MAY 17 This post by JR Ball in the Baton Rouge Business Report is an interesting tongue-in-cheek look at recent Baton Rouge economic development efforts. Among the items he examines is the idea that gaining a Costco makes BR a "world-class city." (Really? All you need is a different brand of Sam's? MK!) This effort, and other recent ones, are all built on the taxpayer's back, with tax zones, tax incentives and tax rebates, Ball writes.
MAY 17 Blogger CB Forgotston is critical of the legislature's reliance on a revenue-estimating committee's decision to include projected tax amnesty income in this year's forecast. That's a problem, CB posts, because the deadline for these people to pay their taxes is June 30, 2014. So when do you think these people who haven't paid taxes in years are going to pay their taxes? Surely not before June 30, and that means the money won't be there for this year's budget, he argues.
MAY 17 Here's an interesting blog out of California by a Hollywood writer, attorney and academic named Brian Alan Lane. He blogs about higher ed, and was a whistle-blower in a scandal over false credentials. In this post, he takes aim at LSU's new top dog, King Alexander. It's convoluted and a little confusing, but it sure makes Alexander a lot more interesting than he was yesterday.
MAY 17 Blogger Robert Mann writes about the LSU Board's refusal to allow Dr. Fred Cerise to testify before the legislature about Gov. Jindal's plan to close down all the state's charity hospitals and dump the poor on the private system. It's hard to imagine anyone more qualified than Cerise to testify about that, so why would anyone try to prevent him doing so? Mann thinks it is because the powers that be aren't interested in hearing any truth about the plan.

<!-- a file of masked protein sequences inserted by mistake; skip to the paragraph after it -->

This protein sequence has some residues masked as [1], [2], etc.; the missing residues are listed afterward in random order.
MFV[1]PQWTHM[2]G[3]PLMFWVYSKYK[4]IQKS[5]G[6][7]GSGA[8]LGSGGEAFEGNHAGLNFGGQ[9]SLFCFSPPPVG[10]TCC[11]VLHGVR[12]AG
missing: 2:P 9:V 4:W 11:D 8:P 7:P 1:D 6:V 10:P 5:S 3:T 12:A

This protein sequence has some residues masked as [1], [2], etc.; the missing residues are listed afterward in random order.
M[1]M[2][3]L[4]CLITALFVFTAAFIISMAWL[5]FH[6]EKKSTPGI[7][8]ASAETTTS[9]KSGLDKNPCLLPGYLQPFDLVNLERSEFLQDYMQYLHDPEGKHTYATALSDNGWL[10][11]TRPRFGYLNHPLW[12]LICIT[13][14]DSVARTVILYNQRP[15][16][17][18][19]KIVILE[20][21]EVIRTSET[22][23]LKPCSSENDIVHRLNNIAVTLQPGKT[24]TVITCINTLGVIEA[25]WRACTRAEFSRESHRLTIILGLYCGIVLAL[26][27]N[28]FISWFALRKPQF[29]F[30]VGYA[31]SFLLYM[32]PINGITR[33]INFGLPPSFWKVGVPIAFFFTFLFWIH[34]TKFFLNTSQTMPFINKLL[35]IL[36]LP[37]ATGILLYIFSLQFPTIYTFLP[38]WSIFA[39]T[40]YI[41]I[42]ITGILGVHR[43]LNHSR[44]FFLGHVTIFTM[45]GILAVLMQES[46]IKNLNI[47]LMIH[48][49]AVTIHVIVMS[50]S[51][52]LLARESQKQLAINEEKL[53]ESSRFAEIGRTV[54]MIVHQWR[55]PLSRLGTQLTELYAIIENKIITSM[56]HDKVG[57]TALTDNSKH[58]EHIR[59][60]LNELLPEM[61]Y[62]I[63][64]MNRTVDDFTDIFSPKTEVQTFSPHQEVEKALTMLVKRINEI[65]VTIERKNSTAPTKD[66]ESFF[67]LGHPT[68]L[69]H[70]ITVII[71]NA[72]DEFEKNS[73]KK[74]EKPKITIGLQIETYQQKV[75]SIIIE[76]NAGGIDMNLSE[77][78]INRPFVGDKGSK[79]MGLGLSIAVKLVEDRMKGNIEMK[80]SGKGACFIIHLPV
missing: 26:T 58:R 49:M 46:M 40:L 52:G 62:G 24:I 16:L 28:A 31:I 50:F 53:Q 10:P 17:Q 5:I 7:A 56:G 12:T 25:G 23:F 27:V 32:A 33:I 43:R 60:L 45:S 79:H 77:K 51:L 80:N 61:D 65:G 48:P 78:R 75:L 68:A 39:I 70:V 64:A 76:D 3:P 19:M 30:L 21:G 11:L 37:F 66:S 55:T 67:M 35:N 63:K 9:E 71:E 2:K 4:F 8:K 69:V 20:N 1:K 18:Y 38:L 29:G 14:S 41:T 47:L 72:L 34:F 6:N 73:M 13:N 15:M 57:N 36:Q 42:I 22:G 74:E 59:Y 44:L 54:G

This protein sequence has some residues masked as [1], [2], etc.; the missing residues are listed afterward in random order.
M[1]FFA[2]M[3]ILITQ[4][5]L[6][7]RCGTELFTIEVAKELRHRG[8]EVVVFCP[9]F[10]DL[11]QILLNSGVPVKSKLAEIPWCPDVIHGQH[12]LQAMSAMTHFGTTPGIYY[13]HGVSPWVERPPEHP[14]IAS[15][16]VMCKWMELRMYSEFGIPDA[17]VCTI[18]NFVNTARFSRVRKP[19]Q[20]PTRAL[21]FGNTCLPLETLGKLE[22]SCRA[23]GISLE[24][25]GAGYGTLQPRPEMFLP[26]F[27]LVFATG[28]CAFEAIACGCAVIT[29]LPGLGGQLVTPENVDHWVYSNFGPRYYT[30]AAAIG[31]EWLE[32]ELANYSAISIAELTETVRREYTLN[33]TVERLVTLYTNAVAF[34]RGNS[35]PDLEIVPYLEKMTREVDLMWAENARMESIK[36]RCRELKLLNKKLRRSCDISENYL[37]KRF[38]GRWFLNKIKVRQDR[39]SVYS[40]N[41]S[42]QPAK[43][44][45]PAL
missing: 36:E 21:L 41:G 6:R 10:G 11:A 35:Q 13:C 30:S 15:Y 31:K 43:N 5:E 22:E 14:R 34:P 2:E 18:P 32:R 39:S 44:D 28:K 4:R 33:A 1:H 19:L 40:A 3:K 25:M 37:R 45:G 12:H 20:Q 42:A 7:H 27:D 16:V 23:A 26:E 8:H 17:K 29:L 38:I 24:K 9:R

MAY 17 This post on the Louisiana Sinkhole Bugle, a blog that notes developments in the Bayou Corne and Jefferson Island salt domes, talks about a proposed expansion of the salt dome storage under Lake Peigneur in Iberia Parish. Residents are working against it for several reasons, including two biggies: the sinkhole disaster in Bayou Corne and the continuing, unexplained bubbling on the surface of the Lake.
MAY 17 NOLA police arrested more people Thursday accused of either being involved in the Mother's Day shooting or hiding the suspect afterward, this Gambit story reports. The NOLA police chief said he suspects the whole thing was gang-related and throws out a challenge to the gangs: he's got informants now, he says, and he knows a lot more than the gangs want him to know. The people who live in the neighborhoods terrorized by gangs are ready to talk, he says.
Is it a crime for citizens to photograph, video, or take notes of a police officer in the line of duty, or a right protected by the First Amendment of the U.S. Constitution? Locally, such activity, as witnessed recently, will at the very least result in a night spent behind bars.
David Calhoun and Elizabeth “EB” Brooks are the first two employees of Lafayette Central Park Inc., the nonprofit charged with turning Lafayette Consolidated Government’s 100-acre Johnston Street Horse Farm property into a passive public park. Calhoun was named executive director, and Brooks is director of planning and design.
Episcopal School of Acadiana’s Dr. Joshua Caffery, chair of the school’s English Department, is headed to Washington, D.C., and the Library of Congress as the latest winner of the Alan Lomax Fellowship in Folklife Studies.